(a2) Printing Process Section

FIG. 2 is a schematic longitudinal cross-sectional view showing a printing process section 10 of the printer 2 according to the present embodiment. As shown in FIG. 2, the printing process section 10 is composed of a photosensitive drum 20, a pre-electrifier 21 located along the periphery of the photosensitive drum 20, an exposure unit (an optical unit in the present embodiment) 22, a developing unit 23, a paper entry guide 24, an image transfer unit (an image transfer electrifier) 25, an alternating current or AC de-staticizer 26, a cleaning unit 27, and a light emitting diode or LED de-staticizer 28.

For printing, the photosensitive drum 20 is rotated in the direction of arrow A in FIG. 2 so as to uniformly electrify the surface thereof with the pre-electrifier 21. Next, an electrostatic latent image of patterns corresponding to print data are formed on the surface of the photosensitive drum 20 by exposure at the exposure unit 22. The developing unit 23 supplies toner onto the photosensitive drum 20, and consequently a visible toner image is developed from the electrostatic latent image.

On the other hand, the printing paper 7, which is fed from the stand 1, is fed along a paper path 29 and led to the position of the image transfer unit 25 (position of image transfer) as guided by the paper entry guide 24. In the position of image transfer, the photosensitive drum 20 and the image transfer unit 25 are opposed to each other with the printing paper 7 held therebetween, and toner, on the photosensitive drum 20, is transferred to the printing paper 7. Then, the printing paper 7 is further fed along the paper path 29, and toner, on the printing paper 7, is fixed at the fixing unit (not shown) by heat, pressure, light or similar.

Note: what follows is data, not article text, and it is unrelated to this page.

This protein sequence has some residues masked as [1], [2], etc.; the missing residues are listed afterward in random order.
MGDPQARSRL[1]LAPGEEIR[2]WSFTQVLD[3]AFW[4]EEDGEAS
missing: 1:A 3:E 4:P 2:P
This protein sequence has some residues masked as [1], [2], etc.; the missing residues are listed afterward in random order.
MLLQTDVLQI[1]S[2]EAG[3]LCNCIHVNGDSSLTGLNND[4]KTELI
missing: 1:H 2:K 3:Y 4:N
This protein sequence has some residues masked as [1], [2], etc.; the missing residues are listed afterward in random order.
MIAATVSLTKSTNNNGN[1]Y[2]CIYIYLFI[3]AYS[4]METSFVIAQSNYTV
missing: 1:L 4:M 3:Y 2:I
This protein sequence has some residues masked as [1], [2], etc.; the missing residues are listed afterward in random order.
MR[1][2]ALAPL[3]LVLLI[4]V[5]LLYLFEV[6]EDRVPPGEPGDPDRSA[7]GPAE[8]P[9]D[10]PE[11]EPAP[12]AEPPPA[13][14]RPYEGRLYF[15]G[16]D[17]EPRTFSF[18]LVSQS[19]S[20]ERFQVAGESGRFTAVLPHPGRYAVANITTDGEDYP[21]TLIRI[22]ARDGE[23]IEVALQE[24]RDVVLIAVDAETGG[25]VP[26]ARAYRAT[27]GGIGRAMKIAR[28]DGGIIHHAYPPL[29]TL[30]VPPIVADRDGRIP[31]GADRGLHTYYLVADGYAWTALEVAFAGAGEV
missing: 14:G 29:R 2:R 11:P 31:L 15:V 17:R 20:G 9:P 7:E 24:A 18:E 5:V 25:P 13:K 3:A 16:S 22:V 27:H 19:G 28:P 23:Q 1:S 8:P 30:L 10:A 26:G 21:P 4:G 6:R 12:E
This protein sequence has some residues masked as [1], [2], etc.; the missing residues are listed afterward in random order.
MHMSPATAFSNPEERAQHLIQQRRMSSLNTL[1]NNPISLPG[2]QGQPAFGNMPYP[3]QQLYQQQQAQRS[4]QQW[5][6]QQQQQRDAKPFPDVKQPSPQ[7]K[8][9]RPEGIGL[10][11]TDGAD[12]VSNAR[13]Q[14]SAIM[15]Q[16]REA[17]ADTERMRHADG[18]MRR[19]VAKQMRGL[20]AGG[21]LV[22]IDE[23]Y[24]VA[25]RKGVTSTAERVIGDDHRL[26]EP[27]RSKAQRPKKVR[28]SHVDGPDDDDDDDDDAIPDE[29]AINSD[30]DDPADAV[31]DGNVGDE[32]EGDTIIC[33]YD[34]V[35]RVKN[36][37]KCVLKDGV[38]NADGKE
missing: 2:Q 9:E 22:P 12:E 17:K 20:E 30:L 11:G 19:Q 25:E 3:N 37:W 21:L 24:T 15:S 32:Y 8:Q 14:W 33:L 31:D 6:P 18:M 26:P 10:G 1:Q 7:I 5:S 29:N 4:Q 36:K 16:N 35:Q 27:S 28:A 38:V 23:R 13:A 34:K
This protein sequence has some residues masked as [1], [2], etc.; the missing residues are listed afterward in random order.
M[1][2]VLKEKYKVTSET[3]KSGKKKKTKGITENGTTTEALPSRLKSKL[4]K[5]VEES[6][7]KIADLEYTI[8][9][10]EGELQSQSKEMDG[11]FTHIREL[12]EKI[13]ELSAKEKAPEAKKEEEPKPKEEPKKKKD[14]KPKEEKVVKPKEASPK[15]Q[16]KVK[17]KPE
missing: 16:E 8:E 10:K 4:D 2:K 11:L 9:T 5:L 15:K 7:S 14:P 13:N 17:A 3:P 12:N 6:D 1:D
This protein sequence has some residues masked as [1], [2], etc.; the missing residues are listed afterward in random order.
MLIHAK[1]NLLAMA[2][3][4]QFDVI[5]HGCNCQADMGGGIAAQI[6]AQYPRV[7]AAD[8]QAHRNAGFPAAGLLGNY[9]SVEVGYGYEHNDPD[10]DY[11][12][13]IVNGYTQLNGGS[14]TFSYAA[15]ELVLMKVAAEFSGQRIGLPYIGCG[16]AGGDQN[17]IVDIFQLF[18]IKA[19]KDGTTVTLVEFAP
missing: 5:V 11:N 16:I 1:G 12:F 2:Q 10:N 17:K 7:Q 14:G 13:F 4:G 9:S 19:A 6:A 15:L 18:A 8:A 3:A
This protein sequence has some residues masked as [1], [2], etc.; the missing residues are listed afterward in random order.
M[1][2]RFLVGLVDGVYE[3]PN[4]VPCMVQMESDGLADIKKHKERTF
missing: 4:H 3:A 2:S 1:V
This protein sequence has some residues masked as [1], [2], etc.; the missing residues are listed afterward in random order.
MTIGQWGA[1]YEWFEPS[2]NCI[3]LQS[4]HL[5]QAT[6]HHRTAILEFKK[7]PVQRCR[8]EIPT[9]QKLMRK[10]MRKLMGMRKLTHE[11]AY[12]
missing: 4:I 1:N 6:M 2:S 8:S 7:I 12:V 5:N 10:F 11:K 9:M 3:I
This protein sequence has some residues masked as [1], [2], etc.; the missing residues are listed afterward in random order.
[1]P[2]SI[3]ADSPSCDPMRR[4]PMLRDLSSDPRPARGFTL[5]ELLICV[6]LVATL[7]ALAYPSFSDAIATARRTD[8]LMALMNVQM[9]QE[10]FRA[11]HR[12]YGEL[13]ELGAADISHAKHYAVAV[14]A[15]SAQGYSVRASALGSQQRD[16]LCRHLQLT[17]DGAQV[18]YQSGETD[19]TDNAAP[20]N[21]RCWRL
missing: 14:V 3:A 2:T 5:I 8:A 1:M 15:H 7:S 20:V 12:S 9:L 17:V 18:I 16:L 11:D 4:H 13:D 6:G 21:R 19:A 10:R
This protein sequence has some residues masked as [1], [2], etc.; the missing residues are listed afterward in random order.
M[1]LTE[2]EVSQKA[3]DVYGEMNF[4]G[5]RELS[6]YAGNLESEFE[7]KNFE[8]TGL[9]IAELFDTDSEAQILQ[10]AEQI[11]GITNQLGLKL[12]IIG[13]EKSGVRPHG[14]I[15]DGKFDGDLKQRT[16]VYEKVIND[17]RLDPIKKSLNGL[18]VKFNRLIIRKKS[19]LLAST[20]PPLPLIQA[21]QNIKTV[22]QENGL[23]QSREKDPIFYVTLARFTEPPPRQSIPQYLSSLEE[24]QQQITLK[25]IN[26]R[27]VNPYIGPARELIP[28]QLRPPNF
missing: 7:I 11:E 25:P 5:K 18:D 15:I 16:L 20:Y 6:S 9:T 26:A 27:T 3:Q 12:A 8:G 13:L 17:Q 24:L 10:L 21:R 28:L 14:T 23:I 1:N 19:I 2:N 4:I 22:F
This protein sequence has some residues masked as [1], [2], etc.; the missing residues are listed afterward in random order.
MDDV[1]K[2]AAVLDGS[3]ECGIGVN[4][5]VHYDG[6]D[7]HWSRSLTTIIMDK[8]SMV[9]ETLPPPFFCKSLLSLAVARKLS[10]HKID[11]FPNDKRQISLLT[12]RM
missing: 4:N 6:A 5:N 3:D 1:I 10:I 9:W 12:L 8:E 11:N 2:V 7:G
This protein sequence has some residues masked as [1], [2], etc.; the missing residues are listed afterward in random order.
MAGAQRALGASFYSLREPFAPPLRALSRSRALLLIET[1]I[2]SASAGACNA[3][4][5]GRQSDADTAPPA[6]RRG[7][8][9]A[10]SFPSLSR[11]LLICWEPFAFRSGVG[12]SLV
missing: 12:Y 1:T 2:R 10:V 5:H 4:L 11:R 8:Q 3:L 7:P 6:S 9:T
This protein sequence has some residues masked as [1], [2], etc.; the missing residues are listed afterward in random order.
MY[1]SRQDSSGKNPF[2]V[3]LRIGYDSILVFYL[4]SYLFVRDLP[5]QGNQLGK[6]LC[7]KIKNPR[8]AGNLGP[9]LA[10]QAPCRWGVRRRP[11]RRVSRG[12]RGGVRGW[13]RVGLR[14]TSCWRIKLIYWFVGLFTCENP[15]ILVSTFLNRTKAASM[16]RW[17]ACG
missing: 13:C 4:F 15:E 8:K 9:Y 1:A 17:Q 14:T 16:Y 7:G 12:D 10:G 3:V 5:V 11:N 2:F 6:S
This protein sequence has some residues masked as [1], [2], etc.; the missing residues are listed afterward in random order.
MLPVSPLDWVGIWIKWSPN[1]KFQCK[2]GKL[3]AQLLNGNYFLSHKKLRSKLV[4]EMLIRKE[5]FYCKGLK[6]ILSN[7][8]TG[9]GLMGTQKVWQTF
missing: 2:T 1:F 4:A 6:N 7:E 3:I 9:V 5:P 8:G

After the image transfer process is completed, some toner, which is not transferred to the printing paper 7, remains on the surface of the photosensitive drum 20. The residual toner should be removed from the photosensitive drum 20. After the AC de-staticizer 26 removes static charges from the residual toner, the cleaning unit 27 mechanically removes the residual toner from the surface of the photosensitive drum 20. A cleaning blade, cleaning brush, or similar, is used as the mechanical removing means.

After the residual toner is removed from the photosensitive drum 20, the LED de-staticizer 28 removes static charges from the surface of the photosensitive drum 20 so as to bring an electric potential of the surface of the photosensitive drum 20 back to an initial state (0 V, for example).

Then, the surface of the photosensitive drum 20 is again electrified uniformly by the pre-electrifier 21 to proceed to the next printing process.

As has been described above, the printing paper 7 is printed at the printing process section 10, and the printed paper 8 is led along the paper path 29 from the printer 2 to the paper handler 3 at the next stage. In FIG. 2, reference numeral 23A denotes a toner hopper of the developing unit 23.

(a3) Paper Handler

FIG. 3 is a schematic view showing the paper handler 3 according to the first embodiment. As shown in FIG. 3, the paper handler 3 in the present embodiment has a buffer 31, a cutter (cutting mechanism) 32, and a table 33 as a stacker.

The buffer 31 absorbs changes in a path length due to paper size. That is, in the printing apparatus according to the present embodiment, the length of the printed paper 8 is adjusted in the buffer 31 so that when perforations in the printed paper 8 come to the cutting position of the cutter 32, perforations in the printing paper 7 also come to the image transfer position of the image transfer unit 25 in the printer 2. Accordingly, during normal printing, pages continuously exist, with the number of the pages being an integer, for example, seven pages, of the printed paper 8 between the cutting position and the image transfer position.

For handling continuous paper in pages, the cutter 32 should cut the continuous printed paper 8 at or along perforations therein. Hence, perforations are brought to the cutting position of the cutter 32.